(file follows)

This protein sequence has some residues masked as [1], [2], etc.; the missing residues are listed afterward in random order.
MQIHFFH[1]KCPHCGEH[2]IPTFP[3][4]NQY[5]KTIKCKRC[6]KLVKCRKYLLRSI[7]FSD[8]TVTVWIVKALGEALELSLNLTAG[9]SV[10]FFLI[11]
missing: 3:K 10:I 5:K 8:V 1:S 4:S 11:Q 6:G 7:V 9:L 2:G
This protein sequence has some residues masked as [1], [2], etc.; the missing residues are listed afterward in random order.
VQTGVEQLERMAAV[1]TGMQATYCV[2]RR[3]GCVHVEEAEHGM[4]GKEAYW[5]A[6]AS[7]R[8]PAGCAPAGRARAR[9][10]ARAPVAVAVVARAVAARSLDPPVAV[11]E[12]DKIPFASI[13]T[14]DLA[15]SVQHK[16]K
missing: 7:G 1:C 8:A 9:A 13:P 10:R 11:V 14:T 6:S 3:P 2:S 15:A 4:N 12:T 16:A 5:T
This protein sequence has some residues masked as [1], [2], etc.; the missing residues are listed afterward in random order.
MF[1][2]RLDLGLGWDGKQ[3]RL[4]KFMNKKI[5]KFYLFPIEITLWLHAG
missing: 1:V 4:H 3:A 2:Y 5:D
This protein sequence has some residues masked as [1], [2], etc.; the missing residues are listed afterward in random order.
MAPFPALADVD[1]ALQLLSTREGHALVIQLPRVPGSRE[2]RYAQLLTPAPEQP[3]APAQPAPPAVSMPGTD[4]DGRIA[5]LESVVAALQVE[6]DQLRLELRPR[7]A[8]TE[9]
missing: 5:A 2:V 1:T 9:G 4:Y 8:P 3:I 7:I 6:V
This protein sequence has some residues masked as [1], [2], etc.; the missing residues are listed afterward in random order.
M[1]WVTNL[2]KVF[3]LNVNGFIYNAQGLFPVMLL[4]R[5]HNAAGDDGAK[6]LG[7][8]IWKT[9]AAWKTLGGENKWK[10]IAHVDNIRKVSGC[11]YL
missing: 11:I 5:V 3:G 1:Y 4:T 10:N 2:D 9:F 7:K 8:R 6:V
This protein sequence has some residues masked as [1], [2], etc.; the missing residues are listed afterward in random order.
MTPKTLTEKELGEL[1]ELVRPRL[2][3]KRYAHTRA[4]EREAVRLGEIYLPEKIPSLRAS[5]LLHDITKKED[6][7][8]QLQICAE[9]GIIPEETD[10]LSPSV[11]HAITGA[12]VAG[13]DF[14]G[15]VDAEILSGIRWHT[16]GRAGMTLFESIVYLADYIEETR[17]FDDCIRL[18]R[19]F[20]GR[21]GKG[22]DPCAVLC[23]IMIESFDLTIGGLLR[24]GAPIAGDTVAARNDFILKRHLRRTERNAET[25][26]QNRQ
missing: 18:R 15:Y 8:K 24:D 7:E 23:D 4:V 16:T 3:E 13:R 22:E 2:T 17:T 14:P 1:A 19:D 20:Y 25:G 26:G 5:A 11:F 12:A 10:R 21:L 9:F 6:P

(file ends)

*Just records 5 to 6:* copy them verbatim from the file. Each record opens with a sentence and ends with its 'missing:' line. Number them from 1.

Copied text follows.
This protein sequence has some residues masked as [1], [2], etc.; the missing residues are listed afterward in random order.
M[1]WVTNL[2]KVF[3]LNVNGFIYNAQGLFPVMLL[4]R[5]HNAAGDDGAK[6]LG[7][8]IWKT[9]AAWKTLGGENKWK[10]IAHVDNIRKVSGC[11]YL
missing: 11:I 5:V 3:G 1:Y 4:T 10:N 2:D 9:F 7:K 8:R 6:V
This protein sequence has some residues masked as [1], [2], etc.; the missing residues are listed afterward in random order.
MTPKTLTEKELGEL[1]ELVRPRL[2][3]KRYAHTRA[4]EREAVRLGEIYLPEKIPSLRAS[5]LLHDITKKED[6][7][8]QLQICAE[9]GIIPEETD[10]LSPSV[11]HAITGA[12]VAG[13]DF[14]G[15]VDAEILSGIRWHT[16]GRAGMTLFESIVYLADYIEETR[17]FDDCIRL[18]R[19]F[20]GR[21]GKG[22]DPCAVLC[23]IMIESFDLTIGGLLR[24]GAPIAGDTVAARNDFILKRHLRRTERNAET[25][26]QNRQ
missing: 18:R 15:Y 8:K 24:D 7:E 23:D 4:V 16:T 3:E 13:R 22:E 2:T 17:T 14:P 1:A 19:D 20:Y 25:G 26:G 5:A 11:F 12:A 10:R 21:L 9:F 6:P